You reach out to the “grown up kids around the world” in your opening statement. Is the approach different at all reaching out to “grown up kids” versus young kids when you were doing your old show?
It’s much more complicated, the things we’re talking about. Not that magnetism and cellular biology aren’t complicated, but these have ethical questions and questions of fairness wrapped in them. Especially climate change and vaccinations. These really affect people all over the world.
This gives you the platform to, as you say in the episode, grab people by the throat and yell at them that climate change is real.
The climate change denial thing is unique, to be able to live in denial where the evidence is overwhelming. But apparently it has to do with something generally described as cognitive dissonance. Where you have a world view and then you’re confronted with evidence that’s inconsistent with that, so in your brain you must resolve this dissonance, this conflict. And you do it either by changing the world view, which is hard, or denying the evidence. So that’s where people start. And not just with climate change, with anything. “Oh I don’t look fat in the mirror. That’s just this mirror. A different mirror, I’d look thinner.” But this is…
It’s certainly more serious.
It’s more serious. So in the case of climate change, I think the people who are in denial about it will age out. There are very few millennial aged people who aren’t concerned about climate change. There are a few, but very few. So as the electorate ages, climate change will be taken very seriously. But the problem, just objectively, is that when you put in another four, eight, or 12 years of greenhouse gases, that’s not going to away. The effect of that extra gas will be troublesome for centuries. So let’s get to work, people!
You say “I would love to shut up about climate change.”
I just thought that was funny.
It was! How much does that frustration light a fire under you and motivate you?
Well I am frustrated about climate change! But I’m also optimistic. I think in the example of the current administration here in the United States, I don’t think it’s sustainable. I don’t think the executive branch can maintain this attitude much longer, and they will be overwhelmed by concerned citizens.
You have these segments with rapper Desiigner and Karlie Kloss where they play out a scenario in which they can’t eat sushi or get coffee anymore because of the effects of climate change on those products. Is that something you find most effective in driving the point home to people who don’t understand the impact of climate change?
We’ll see if it works! So far people have been in denial about it. “I’m not using more pesticides than I did last year because the climate’s warmer and the pests are able to show up sooner and persist later. No! Everything’s fine!” But after a while those facts, we strongly believe, will catch up with us.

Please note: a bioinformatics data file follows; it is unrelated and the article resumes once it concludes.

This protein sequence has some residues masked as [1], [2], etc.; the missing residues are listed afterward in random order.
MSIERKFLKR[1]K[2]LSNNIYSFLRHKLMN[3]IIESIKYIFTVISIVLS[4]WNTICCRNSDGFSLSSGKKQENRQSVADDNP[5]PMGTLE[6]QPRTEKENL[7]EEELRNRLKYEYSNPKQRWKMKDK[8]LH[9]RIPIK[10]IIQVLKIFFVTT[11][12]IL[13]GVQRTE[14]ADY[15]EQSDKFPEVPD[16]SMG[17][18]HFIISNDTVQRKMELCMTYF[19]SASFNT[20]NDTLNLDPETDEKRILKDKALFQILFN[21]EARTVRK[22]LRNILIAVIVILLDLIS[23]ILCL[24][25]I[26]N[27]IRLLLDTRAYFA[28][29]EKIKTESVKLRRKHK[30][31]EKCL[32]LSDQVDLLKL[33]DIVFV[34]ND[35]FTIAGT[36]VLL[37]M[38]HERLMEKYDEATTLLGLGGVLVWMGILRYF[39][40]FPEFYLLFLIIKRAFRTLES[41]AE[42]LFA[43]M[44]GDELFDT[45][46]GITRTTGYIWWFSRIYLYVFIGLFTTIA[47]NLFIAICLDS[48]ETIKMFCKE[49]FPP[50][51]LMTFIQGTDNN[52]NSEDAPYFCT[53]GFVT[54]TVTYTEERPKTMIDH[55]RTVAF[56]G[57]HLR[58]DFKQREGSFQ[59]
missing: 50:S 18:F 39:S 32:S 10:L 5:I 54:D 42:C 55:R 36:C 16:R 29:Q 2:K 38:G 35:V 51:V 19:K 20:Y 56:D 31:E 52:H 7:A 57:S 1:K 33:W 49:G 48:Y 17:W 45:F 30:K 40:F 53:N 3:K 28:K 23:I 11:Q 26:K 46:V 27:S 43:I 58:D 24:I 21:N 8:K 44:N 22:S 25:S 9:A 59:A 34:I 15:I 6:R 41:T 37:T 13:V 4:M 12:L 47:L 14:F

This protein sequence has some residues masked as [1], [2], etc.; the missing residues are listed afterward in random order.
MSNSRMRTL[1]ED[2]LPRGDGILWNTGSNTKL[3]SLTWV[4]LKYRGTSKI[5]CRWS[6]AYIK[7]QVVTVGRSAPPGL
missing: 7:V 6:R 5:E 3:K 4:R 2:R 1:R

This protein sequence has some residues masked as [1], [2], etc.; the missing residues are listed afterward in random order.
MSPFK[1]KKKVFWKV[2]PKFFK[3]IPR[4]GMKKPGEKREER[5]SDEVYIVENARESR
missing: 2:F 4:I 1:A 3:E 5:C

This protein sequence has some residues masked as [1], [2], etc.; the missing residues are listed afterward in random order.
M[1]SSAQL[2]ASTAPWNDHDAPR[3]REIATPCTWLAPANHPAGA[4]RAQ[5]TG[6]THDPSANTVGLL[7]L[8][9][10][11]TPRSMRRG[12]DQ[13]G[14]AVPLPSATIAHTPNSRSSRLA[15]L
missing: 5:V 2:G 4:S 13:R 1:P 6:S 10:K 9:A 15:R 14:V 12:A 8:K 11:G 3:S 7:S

What would change if the U.S. became the global leader that, as you say, it isn’t right now?
That’s what I would like. I’m from the U.S. I got my engineer degree and my first 20 years of employment in engineering. I would like the U.S. to be the leader in renewable electricity, clean water, and access to the internet for everybody. The state of West Virginia—gorgeous—has all these coal mines, but also it has a 70 percent penetration of the internet. There are some developing world countries that have more internet than that. It’s a solvable problem. We can do this! Let’s go! [Starts clapping hands]
That was really effective, in my opinion. Explaining that it’s almost implausible that U.S., the power that it is, isn’t a global leader in this fight.
Well here’s what’s happened, though, just in the first weeks of the current administration: people’s awareness of politics has gone way up. Participation of people in political movements has greatly increased. Elections matter, as the president said recently.
Any time someone talks about climate change, it inherently becomes controversial because of how polarizing the issue is.
Well, here in the U.S. it is.
Do you feel a freedom to confront that controversy because you’re more removed from The Science Guy of the ‘90s?
I don’t think so. I’ve always brought it up. On the kids show, it was made 25 years ago. We didn’t go into climate change with the same overt message that I have now. You guys got a couple of decades without doing anything about this. On The Science Guy show, on the atmosphere show or the climate show, it was storms and extreme weathers, and we talked about climate change.
What do you think is especially effective about receiving this information from Bill Nye, the guy we used to watch and trust in science class, 20 years later?
Well you’re a grown up I and hope you evaluate the information that’s presented to you in a more thoughtful, deeper way. The show hasn’t aired yet! Or computer’d yet, or net’d yet. Maybe it won’t be effective at all. But maybe it will save the world!